In just five days, the southern city of Algeria, Tamanrasset, has received 45mm of rainfall. This amount of rain is highly unusual as it is more than what is usually expected in a year. The city settles in a valley of the Ahhagar massif. Ahhagar is a big volcanic mountain range in the Sahara Desert. A major part of Ahhagar is a national park, and the popular hermitage site of Assekrem, also lies in this massif.
Assekrem is located up high in the mountains at a height of 2,700 meters above sea level. It receives an annual rainfall of about 118mm. However, the site has received 130 mm rainfall between March 19 and 24 thereby crossing its annual expectation. This builds up to around 110 per cent of average annual rainfall.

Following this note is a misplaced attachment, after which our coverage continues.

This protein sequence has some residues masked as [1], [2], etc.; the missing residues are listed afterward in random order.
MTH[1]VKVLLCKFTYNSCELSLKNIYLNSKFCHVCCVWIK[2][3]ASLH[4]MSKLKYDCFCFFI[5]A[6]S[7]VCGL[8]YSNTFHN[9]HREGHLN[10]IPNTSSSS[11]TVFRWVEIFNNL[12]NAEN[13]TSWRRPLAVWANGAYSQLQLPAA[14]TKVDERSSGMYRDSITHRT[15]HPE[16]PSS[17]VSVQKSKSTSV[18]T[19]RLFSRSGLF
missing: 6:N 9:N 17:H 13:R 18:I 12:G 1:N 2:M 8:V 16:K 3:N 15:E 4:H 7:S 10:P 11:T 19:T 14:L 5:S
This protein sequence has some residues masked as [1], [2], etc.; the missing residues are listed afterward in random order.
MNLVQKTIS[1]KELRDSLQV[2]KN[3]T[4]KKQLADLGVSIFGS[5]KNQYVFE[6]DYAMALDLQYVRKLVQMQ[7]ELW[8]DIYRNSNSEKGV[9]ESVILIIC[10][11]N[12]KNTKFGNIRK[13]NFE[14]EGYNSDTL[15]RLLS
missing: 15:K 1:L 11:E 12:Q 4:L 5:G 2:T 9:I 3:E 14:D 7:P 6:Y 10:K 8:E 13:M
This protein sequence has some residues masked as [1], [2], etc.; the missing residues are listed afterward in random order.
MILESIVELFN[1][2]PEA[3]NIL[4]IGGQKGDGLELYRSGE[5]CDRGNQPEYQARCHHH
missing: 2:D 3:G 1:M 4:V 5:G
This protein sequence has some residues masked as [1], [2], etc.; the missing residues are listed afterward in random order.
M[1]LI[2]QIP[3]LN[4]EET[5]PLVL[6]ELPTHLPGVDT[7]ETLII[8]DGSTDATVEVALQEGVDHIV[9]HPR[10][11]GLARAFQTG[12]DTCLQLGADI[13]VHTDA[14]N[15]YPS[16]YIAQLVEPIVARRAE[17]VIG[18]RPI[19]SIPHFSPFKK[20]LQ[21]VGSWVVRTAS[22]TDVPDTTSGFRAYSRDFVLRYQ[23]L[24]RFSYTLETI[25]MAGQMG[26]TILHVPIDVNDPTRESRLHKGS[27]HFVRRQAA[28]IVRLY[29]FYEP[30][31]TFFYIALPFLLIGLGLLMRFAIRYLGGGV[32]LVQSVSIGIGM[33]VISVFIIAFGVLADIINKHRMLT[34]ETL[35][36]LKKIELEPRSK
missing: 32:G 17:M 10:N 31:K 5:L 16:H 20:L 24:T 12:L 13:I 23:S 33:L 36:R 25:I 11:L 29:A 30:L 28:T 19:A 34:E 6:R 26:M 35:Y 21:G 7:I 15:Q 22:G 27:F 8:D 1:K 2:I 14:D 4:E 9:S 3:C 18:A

Although mountains generally produce good amounts of rain, the Sahara is normally too dry to release adequate amount of moisture. But in March this year, water vapor from the Atlantic travelled through the desert in generous amounts thereby causing rain in the Algerian valley.
Satellite imagery shows a long spread of clouds stretching from Guinea to Libya. For now, the rain has stopped in the mountains. But at the same time, unusual early rain showers have showed up in Sahel. This is in Niger and Mali.